When the Trojans played at Ohio State, two opposing fans sought Williams out for a picture. Dunham said he grew tired of the attention, adding, "The show made me realize how much I don't want to be famous."
Michael DeJohn, a linebacker from the second season, which ended with a state-final loss to Prattville High, ponders the show only when his Crimson Tide teammates remind him.
"It's brought up every now and then, especially when guys are cutting up," said DeJohn, a 6-foot, 220-pounder. "It's one of those little things you're allowed to say in the locker room. It just brings back high school memories."
The Clear twins, who transferred to Hoover for one season, still sport Bucs gear. Particularly when MTV shows a marathon, the references return.
"They'll go, 'No, that's not you. You're not the twins from "Two-A-Days,"'" said Byron, a redshirt freshman defensive end. "Then we'll hear, 'You were on that show. The Clear twins!' But we want to be known for our own merits."
The Clears did see the positive side of it, too. They were starving for recruiting attention, so playing for Hoover "kind of catapulted things," Byron said.
The former Bucs are not above checking out an episode when it comes on TV.
"Brings that passion for the game back," Dunham said.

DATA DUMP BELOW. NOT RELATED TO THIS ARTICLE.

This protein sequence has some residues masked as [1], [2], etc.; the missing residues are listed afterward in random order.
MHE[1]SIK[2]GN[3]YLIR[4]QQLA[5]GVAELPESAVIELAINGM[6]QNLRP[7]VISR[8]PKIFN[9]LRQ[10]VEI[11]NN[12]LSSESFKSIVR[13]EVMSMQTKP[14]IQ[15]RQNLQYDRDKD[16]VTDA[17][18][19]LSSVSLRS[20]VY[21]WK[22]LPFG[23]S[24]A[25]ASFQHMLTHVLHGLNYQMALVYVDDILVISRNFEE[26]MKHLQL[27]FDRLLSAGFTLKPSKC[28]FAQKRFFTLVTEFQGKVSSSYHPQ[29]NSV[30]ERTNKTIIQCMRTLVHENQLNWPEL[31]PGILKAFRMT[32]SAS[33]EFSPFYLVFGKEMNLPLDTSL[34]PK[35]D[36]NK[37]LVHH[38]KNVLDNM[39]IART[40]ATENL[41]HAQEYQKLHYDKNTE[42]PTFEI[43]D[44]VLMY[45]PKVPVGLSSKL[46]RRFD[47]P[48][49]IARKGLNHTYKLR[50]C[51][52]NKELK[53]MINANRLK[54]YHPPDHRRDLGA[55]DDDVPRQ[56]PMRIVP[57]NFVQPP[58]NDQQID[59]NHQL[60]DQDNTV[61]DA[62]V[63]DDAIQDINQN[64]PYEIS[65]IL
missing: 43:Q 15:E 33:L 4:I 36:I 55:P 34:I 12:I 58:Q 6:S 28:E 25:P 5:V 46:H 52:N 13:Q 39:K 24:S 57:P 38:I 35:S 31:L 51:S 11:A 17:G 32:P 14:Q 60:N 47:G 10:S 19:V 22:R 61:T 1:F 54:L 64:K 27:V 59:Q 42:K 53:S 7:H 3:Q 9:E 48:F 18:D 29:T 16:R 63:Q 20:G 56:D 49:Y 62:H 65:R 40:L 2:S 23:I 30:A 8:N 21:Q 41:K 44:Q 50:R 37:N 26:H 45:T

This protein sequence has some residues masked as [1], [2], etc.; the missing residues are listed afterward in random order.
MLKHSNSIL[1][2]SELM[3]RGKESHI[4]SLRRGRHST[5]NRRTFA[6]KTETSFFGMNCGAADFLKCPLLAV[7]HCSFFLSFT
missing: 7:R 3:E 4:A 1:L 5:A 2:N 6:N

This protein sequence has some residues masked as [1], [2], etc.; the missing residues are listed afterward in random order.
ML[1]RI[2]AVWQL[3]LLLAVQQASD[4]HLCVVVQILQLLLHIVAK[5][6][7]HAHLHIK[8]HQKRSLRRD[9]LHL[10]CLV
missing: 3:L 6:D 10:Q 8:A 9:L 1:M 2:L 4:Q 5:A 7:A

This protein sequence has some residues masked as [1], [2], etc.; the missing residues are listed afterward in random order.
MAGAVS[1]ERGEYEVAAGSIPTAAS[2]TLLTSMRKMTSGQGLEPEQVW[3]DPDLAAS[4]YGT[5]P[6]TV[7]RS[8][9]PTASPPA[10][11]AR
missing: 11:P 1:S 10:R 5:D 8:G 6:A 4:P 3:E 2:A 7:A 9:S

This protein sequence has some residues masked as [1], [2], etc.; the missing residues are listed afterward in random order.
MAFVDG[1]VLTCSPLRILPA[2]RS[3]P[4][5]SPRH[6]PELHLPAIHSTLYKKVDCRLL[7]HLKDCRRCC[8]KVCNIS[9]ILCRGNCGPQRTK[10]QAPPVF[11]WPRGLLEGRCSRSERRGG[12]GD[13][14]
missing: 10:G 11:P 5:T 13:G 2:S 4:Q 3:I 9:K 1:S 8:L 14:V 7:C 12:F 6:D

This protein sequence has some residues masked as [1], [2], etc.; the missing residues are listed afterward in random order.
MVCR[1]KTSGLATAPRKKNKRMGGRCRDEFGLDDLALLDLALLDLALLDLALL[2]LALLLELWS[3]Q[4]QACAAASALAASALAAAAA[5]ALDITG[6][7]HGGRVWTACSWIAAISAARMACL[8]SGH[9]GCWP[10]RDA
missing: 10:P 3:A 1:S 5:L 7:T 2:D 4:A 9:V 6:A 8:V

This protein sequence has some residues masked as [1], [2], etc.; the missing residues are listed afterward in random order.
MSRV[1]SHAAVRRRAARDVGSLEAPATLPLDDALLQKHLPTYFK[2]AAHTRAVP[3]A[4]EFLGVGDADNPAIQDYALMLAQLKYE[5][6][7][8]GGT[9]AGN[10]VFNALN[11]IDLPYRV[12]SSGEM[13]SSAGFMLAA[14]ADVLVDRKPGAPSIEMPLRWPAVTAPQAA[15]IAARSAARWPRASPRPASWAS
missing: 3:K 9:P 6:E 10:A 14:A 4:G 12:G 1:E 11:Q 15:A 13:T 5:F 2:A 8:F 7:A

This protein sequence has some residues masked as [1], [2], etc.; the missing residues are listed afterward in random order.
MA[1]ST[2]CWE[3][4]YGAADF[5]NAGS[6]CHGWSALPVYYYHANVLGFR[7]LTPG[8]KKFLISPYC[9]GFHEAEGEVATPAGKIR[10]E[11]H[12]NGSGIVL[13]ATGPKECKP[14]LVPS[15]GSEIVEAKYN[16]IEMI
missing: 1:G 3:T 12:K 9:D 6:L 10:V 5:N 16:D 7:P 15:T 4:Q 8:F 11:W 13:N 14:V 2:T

In the end, most appear ready to shout how much they've changed. No one more than McCarty.
His scenes often involved his then-girlfriend Brittany Benton, the cheerleading captain.
Though they are no longer dating, McCarty and Benton (now a UA student) stay in touch, unlike most of the characters.
Still, McCarty said, "I think they showed too much of my girlfriend and not as much who I am. I guess that's who I was at the time."
The summer after the second season, his mom's brain cancer relapsed after being in remission for nearly nine years. The prognosis was grim. Except that recently, doctors told McCarty they found no trace of the cancer.
"That's when I found the Lord," he said. "Completely gave my life to Him. I got rid of [the drugs] and found a new group of friends who actually care about who I am."
MTV recently attempted to follow up with the players and provide an update. All but Wilson agreed. "I'm just done with it," he said, though not bitterly.
That's the consensus. They embraced their own celebrity and appreciated the show, but they are slightly embarrassed about it. Most take no credit for their fame.
"It was really cool at the time -- we took a lot from it," Byron Clear said, "but you move on. You put it all behind you."
Ian R. Rapoport covers University of Alabama athletics for The Birmingham News. He can be reached at email@example.com.